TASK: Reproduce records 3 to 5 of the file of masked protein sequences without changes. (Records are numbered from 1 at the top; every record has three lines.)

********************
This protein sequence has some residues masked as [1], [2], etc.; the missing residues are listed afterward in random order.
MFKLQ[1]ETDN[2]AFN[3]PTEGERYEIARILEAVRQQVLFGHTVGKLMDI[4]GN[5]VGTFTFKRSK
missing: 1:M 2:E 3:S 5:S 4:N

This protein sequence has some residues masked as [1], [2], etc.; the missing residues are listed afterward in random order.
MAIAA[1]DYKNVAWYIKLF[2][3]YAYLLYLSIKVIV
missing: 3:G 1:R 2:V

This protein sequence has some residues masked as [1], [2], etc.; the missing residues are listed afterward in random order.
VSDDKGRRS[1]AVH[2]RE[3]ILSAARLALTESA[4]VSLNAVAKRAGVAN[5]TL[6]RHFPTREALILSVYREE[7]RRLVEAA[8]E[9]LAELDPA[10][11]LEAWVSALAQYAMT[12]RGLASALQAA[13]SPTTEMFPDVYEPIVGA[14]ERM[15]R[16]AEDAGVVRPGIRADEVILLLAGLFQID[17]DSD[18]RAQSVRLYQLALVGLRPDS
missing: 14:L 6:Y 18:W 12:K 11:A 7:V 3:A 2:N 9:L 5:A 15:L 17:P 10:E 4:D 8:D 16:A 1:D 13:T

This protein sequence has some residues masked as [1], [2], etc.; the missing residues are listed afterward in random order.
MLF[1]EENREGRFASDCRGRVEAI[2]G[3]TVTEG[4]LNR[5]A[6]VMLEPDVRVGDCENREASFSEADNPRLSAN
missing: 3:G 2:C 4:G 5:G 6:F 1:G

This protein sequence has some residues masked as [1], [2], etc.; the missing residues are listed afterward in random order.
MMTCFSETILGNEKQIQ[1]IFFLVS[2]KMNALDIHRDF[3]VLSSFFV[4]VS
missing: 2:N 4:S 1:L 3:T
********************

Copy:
This protein sequence has some residues masked as [1], [2], etc.; the missing residues are listed afterward in random order.
VSDDKGRRS[1]AVH[2]RE[3]ILSAARLALTESA[4]VSLNAVAKRAGVAN[5]TL[6]RHFPTREALILSVYREE[7]RRLVEAA[8]E[9]LAELDPA[10][11]LEAWVSALAQYAMT[12]RGLASALQAA[13]SPTTEMFPDVYEPIVGA[14]ERM[15]R[16]AEDAGVVRPGIRADEVILLLAGLFQID[17]DSD[18]RAQSVRLYQLALVGLRPDS
missing: 14:L 6:Y 18:W 12:K 11:A 7:V 3:A 2:N 9:L 5:A 15:L 17:P 10:E 4:D 8:D 16:A 1:D 13:T

This protein sequence has some residues masked as [1], [2], etc.; the missing residues are listed afterward in random order.
MLF[1]EENREGRFASDCRGRVEAI[2]G[3]TVTEG[4]LNR[5]A[6]VMLEPDVRVGDCENREASFSEADNPRLSAN
missing: 3:G 2:C 4:G 5:G 6:F 1:G

This protein sequence has some residues masked as [1], [2], etc.; the missing residues are listed afterward in random order.
MMTCFSETILGNEKQIQ[1]IFFLVS[2]KMNALDIHRDF[3]VLSSFFV[4]VS
missing: 2:N 4:S 1:L 3:T